Swaddle a baby might sound outdated to many parents.
Swaddling is indeed an old practice of wrapping infants in blankets or similar cloths so that movement of the limbs is tightly but softly restricted.
According to studies and research, it seems that swaddling was invented in the palaeolithic period. Swaddling was described in the Bible as a cloth tied together by bandage-like strips. After an infant was born, the umbilical cord was cut and tied, and then the baby was washed, rubbed with salt and oil, and wrapped with strips of cloth. These strips kept the newborn child warm and also ensured that the child’s limbs would grow straight.
During Tudor times, swaddling involved wrapping the new baby in linen bands from head to foot to ensure the baby would grow up without physical deformity. Babies would be swaddled like this until about 8 or 9 months!
In a conversation I had with my great aunt some time ago, she told me how most babies in her time were all wrapped up. So we are talking about 1940s, not the middle age!
We always see the Royal babies swaddled in their first TV appearance and it’s not a chance hospitals swaddle babies right after they are born.
Swaddling babies help them feel calm and sleep.
The idea is that the wrap helps baby to feel snug and secure, just like how they felt in your womb.
As a newborn photographer, I use this practice a lot, especially at the start of the session or any time baby is distressed or not comfortable. And I have lots of mums telling me “oh she doesn’t like to be wrapped” but you know what? It’s very rare that a baby doesn’t like it because the wrap is a kind of warm hug in which they feel very comforted.
I started quite a lot of wraps when babies were crying and halfway they all calmed down and felt more secure.
Why is swaddling so effective?
- The first few months after a baby is born are known as the fourth trimester. So a transitional period between the womb and the “real” world. For 9 months a baby lives in a warm, secure and constrained environment. So it makes perfect sense for them to be softly wrapped. They will just feel like in the womb.
- Baby will sleep longer because the swaddle prevents the natural startle reflex, also called Moro reflex. Babies are born with a fear of falling and the smallest noise or touch that causes a sudden change will trigger this reflex. The baby reacts by lifting and stretching their arms and sometimes walking up. A gentle wrap that contains the arms and hands will help greatly.
- A wrap can also eliminate some anxiety in babies as the weight of the wrap imitates the feeling of mum’s touch. The baby thinks someone is there so he feels more secure and learns to self-soothe.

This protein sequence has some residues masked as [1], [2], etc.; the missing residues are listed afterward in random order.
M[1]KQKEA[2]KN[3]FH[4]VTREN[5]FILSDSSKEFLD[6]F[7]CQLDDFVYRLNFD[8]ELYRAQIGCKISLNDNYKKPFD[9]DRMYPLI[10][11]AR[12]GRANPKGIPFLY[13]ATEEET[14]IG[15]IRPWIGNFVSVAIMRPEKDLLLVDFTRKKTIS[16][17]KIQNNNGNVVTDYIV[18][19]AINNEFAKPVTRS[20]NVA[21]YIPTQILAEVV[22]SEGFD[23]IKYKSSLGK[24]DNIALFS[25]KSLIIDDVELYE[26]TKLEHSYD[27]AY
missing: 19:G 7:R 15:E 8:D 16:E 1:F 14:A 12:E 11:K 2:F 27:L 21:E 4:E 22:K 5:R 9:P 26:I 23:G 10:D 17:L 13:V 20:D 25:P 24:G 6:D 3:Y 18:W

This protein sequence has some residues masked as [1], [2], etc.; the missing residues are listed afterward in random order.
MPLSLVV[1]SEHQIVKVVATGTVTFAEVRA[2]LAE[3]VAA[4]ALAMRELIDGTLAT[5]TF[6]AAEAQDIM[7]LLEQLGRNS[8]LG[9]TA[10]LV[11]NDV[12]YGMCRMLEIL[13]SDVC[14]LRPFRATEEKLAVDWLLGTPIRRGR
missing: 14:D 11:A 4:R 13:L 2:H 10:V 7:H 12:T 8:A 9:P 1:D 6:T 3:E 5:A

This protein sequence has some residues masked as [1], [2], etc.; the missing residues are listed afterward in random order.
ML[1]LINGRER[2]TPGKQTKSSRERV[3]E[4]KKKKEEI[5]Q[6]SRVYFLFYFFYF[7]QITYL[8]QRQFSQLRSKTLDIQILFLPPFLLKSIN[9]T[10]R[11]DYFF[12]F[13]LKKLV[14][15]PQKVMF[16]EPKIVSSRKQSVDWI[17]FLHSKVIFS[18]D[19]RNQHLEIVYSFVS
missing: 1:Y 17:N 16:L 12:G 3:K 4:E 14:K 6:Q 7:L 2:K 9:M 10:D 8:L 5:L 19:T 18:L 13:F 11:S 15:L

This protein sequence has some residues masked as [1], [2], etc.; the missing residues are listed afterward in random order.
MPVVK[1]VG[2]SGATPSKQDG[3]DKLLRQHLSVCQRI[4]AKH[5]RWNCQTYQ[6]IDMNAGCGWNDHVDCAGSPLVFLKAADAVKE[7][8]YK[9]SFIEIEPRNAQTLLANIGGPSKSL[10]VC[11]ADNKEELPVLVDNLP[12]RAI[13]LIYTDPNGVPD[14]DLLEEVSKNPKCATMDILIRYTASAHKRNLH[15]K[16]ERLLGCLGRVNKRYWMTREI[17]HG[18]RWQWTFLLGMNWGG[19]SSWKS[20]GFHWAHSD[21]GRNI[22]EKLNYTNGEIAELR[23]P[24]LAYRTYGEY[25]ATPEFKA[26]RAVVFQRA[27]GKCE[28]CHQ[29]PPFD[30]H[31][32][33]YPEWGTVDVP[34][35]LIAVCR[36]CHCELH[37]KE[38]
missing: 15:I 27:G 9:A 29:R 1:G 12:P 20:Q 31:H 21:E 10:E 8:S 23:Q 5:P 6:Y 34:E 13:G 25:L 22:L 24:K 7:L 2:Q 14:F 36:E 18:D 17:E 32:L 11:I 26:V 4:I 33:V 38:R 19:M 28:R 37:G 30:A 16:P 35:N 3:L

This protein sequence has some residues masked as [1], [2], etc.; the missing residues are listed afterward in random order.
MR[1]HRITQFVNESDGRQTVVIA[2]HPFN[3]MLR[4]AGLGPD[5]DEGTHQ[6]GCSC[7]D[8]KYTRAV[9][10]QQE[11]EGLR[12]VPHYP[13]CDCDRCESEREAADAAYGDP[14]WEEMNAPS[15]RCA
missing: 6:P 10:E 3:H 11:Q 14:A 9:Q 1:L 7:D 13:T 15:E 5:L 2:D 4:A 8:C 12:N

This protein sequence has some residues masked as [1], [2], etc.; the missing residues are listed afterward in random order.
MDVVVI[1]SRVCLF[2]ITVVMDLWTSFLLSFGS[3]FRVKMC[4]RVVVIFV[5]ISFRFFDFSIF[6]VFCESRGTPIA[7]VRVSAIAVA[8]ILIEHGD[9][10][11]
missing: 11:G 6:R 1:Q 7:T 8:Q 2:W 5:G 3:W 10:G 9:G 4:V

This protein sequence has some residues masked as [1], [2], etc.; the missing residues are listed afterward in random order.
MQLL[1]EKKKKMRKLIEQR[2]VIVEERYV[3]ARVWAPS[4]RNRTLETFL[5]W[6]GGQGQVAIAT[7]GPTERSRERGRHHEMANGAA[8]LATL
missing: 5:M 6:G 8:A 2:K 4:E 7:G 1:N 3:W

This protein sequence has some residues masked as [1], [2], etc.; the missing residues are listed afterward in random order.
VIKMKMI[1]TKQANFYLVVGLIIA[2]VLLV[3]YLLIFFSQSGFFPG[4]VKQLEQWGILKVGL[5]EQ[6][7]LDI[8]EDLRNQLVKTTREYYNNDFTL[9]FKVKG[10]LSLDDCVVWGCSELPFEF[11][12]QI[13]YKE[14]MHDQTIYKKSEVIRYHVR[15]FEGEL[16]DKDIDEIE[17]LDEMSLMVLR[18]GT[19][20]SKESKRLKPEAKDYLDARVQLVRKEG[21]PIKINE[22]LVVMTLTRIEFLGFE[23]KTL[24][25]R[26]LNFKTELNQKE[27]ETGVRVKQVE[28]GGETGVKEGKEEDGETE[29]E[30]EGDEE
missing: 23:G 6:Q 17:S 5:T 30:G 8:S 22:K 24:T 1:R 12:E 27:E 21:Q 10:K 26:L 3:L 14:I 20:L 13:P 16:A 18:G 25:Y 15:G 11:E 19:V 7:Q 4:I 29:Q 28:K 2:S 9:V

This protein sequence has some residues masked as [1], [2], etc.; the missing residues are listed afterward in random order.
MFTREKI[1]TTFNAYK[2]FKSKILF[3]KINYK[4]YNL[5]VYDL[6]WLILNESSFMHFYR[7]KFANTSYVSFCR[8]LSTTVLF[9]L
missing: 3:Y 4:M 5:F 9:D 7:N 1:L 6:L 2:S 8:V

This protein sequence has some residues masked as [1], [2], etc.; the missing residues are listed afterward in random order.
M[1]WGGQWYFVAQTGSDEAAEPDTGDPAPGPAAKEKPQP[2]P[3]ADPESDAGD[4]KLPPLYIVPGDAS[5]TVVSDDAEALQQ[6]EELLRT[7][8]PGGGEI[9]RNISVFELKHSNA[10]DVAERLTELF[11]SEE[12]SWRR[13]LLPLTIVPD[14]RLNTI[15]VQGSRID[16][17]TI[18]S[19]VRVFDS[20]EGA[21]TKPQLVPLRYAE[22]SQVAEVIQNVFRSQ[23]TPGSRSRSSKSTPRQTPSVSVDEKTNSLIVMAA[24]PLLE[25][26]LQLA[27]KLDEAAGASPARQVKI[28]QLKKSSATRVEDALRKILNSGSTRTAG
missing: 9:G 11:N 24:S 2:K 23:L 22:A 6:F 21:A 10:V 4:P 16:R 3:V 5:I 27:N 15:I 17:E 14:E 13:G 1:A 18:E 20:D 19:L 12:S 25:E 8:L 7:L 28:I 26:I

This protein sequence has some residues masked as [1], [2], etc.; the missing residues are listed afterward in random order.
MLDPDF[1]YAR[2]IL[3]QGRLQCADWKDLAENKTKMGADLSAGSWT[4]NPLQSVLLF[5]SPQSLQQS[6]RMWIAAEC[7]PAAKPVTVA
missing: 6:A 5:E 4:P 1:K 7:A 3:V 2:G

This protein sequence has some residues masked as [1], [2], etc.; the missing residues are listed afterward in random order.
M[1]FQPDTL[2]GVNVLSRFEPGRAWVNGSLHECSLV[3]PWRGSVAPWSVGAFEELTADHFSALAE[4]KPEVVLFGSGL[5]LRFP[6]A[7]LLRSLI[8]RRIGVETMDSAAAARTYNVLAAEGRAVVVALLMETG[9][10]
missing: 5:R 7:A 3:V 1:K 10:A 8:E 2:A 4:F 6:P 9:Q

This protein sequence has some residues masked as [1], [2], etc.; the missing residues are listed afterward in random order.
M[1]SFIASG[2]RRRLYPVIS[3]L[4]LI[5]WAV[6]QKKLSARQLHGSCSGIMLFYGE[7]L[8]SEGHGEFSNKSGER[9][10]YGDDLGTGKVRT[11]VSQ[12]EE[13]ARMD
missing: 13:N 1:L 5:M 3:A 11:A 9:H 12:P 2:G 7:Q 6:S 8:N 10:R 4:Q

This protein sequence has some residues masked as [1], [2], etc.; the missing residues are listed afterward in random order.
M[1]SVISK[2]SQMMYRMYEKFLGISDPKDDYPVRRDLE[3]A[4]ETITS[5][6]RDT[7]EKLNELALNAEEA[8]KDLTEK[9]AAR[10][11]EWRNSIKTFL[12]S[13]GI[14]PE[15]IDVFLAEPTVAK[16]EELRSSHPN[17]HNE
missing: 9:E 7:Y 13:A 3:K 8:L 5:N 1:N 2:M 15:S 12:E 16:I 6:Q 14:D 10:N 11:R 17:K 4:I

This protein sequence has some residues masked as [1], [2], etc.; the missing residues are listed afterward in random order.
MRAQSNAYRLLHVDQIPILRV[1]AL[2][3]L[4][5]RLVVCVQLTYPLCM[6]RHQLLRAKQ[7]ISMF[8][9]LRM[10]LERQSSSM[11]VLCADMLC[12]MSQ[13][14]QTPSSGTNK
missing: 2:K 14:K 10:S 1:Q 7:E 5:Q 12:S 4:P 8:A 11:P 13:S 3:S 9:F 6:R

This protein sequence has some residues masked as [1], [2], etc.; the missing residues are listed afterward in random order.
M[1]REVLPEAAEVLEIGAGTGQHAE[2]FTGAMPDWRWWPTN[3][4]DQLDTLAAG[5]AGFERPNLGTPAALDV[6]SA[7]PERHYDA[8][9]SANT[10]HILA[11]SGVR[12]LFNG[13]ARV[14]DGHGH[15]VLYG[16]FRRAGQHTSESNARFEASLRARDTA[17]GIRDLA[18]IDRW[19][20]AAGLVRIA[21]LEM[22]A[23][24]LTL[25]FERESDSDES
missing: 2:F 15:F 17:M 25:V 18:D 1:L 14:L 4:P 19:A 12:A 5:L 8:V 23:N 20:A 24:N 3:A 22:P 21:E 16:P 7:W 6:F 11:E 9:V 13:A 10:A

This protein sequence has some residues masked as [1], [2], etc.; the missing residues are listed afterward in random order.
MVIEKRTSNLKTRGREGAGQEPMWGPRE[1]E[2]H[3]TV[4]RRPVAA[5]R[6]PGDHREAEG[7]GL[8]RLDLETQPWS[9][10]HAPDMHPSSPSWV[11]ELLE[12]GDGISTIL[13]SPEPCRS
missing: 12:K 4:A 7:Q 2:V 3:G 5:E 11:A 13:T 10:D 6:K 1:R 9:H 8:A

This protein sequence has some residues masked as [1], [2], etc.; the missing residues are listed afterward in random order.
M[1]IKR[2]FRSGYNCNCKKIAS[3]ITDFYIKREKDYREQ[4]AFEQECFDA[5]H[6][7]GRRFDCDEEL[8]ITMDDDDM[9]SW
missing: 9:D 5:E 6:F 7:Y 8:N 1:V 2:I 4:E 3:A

- It can help to calm a colicky baby
- It keeps baby’s hands off the face avoiding those annoying scratches
Is swaddling safe?
Yes, it is but, of course, you have to be careful and follow some guidelines. You can read more about the do and don’ts of swaddling on the baby centre website. Just a few tips here.
- Speak with your midwife and ask all the questions you have about it
- Use a thin and soft material that is breathable. Cotton muslins are perfect for this.
- Position the cloth in line with the shoulder and criss-cross every side over baby’s chest. Do not cover mouth, neck or head!
- Be sure the baby does not overheat. Don’t swaddle them with thick blankets.
- Always put your baby on his back
- Wrap the firmly but not too tight.
Just a little disclaimer. The photos you see in this post are from my newborn sessions. A photography wrap is different from the routine baby swaddle. Even if the principle is the same, to keep baby calm and content, in newborn photos the wrap has to be nice, tidy and pretty. We pose baby with legs bent or with fingers out. We also use different materials but the baby is never too long in that position or in that wrap. Safety is a priority in newborn photography and I always look out for clues if the baby is not happy.
So to summarise, I definitely suggest you give it a try and see if it makes your life a bit easier. Please make sure you do it safely and talk to the midwife with any doubts you have.
Some suggestions for wrapping.